“Promoting social welfare does not include direct or indirect participation or intervention in political campaigns on behalf of or in opposition to any candidate for public office. However, if an organization is organized exclusively to promote social welfare, it may still obtain exemption even if it participates legally in some political activity on behalf of or in opposition to candidates for public office. Political activities may not be the organization’s primary activities, however.” (emphasis added)
To date, the IOC’s only apparent activity has been its distribution of mailers prior to the general and runoff elections. Even allowing for the fact that the IOC’s initial round of mailers were “furnished” by the IOC, and did not explicitly endorse or express opposition to any particular candidate, at best, roughly half of the IOC’s activities would likely qualify as promoting the social welfare (although this could be debated, given the political nature of the city-wide mailers). The rest is acknowledged by the IOC to be political activity. Technically speaking, the IOC’s activities, as measured by dollars spent, would appear to be primarily focused on promoting the social welfare. But…dollars spent is hardly the only measure of political and non-political activity, and is not necessarily even the best measure. So far, it is impossible to determine whether the organization’s primary focus is on actually promoting the social welfare, or in engaging in political activity. If the IOC is engaged in other, non-political activities that make up the majority of the organization’s total activities, it is doing so in secret.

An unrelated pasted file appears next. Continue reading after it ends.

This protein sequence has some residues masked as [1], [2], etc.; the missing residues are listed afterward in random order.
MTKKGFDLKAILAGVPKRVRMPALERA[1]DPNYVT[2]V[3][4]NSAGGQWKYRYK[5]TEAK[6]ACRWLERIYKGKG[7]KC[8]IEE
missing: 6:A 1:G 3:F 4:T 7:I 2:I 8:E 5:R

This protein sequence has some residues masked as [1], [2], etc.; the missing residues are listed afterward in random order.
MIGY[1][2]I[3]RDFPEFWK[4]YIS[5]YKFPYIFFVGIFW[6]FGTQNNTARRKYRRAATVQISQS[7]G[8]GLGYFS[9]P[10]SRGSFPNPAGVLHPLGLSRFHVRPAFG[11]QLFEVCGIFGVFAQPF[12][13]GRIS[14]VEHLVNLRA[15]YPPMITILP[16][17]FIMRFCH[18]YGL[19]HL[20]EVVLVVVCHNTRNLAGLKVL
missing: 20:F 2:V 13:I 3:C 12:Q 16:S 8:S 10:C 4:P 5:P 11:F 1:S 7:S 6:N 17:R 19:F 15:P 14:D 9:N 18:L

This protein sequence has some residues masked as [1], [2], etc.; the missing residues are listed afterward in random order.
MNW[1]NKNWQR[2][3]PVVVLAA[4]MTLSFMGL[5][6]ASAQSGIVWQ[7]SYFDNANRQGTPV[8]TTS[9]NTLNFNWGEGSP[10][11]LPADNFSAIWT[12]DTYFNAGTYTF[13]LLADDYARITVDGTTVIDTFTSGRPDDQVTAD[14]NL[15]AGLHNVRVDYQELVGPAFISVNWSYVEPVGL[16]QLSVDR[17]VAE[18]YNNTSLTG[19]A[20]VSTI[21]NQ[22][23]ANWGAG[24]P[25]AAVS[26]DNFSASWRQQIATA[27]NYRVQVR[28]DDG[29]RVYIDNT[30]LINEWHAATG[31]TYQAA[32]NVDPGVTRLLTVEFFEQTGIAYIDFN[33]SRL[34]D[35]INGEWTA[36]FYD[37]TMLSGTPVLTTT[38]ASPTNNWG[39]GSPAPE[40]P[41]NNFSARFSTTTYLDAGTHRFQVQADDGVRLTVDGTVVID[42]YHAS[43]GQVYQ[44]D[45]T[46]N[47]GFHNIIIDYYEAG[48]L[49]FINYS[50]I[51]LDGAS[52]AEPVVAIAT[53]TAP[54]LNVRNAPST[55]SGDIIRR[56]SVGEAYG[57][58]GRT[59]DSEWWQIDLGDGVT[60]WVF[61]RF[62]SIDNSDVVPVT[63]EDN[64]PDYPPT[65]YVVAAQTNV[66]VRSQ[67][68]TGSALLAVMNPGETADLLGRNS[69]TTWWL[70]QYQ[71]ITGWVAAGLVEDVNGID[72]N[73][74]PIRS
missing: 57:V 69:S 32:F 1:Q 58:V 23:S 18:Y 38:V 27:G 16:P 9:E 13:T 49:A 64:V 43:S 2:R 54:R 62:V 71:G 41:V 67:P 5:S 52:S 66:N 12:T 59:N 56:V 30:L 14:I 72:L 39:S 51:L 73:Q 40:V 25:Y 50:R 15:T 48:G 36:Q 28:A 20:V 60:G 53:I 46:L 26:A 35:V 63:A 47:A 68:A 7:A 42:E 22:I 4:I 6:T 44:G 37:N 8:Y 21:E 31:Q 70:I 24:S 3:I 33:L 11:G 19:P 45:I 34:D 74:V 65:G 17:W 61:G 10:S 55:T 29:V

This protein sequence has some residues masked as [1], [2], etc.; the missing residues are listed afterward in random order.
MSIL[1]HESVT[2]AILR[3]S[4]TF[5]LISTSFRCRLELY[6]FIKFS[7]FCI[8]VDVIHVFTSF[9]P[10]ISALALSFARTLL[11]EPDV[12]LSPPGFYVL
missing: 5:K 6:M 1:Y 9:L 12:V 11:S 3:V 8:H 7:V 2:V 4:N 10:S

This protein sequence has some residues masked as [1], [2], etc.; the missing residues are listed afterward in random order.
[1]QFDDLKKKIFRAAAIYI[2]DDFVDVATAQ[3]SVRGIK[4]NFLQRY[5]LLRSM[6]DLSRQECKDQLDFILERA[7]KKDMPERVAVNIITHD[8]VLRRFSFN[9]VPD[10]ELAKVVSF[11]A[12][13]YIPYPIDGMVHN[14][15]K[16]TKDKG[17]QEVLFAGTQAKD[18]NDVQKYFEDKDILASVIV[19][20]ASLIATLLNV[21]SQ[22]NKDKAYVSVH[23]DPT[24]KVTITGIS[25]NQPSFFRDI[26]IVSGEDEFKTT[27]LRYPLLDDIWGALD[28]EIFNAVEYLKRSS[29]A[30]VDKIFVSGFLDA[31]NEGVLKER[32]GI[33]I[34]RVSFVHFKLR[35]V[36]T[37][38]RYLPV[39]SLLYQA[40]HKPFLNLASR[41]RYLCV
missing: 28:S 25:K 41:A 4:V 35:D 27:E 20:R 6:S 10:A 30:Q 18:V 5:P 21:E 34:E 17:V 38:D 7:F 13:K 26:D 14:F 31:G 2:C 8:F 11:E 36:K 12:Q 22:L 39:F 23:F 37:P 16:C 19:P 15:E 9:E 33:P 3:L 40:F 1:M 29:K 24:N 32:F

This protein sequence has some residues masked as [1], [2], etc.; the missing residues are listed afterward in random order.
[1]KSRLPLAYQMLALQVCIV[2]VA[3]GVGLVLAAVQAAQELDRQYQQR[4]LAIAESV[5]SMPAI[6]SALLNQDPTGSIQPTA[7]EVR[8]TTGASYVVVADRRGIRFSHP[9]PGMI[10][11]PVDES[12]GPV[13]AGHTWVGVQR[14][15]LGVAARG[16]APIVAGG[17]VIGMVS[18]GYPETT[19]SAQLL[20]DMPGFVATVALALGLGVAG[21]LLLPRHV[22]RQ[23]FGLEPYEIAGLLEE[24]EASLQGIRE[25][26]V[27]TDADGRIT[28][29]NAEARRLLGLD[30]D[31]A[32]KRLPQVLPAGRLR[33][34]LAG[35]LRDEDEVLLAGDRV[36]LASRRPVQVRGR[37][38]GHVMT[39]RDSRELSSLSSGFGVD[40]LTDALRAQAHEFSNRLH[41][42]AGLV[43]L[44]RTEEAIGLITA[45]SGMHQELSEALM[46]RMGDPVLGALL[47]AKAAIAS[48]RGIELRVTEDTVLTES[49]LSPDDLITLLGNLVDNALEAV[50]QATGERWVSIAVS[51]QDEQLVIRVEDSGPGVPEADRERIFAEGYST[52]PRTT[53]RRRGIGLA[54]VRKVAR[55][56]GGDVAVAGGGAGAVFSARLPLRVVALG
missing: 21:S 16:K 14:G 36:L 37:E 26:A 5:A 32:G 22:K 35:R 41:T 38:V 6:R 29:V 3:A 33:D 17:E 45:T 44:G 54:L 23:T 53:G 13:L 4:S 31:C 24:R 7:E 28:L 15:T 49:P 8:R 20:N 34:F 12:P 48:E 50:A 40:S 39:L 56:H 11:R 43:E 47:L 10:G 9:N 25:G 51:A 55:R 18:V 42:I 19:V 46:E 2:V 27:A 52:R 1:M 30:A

The IOC has been quiet since the June runoff election, so it remains to be seen what form its future activities will take – promoting the social welfare, or attempting to influence the local political process. But if Irving voters are concerned in the meantime that the IOC is engaging in more political activity than is allowed under federal law, their only recourse would be to file a referral to the IRS, and wait.
The IOC’s Directors
What do the IOC’s directors have to say about their organization’s activities? After all, they are legally responsible for representing and overseeing the IOC. When questioned by reporter Avi Selk of the Dallas Morning News about the IOC’s mailers sent out prior to the June runoff election, Randle and Mapes refused to provide information, and claimed ignorance about how to contact co-director Yeldell: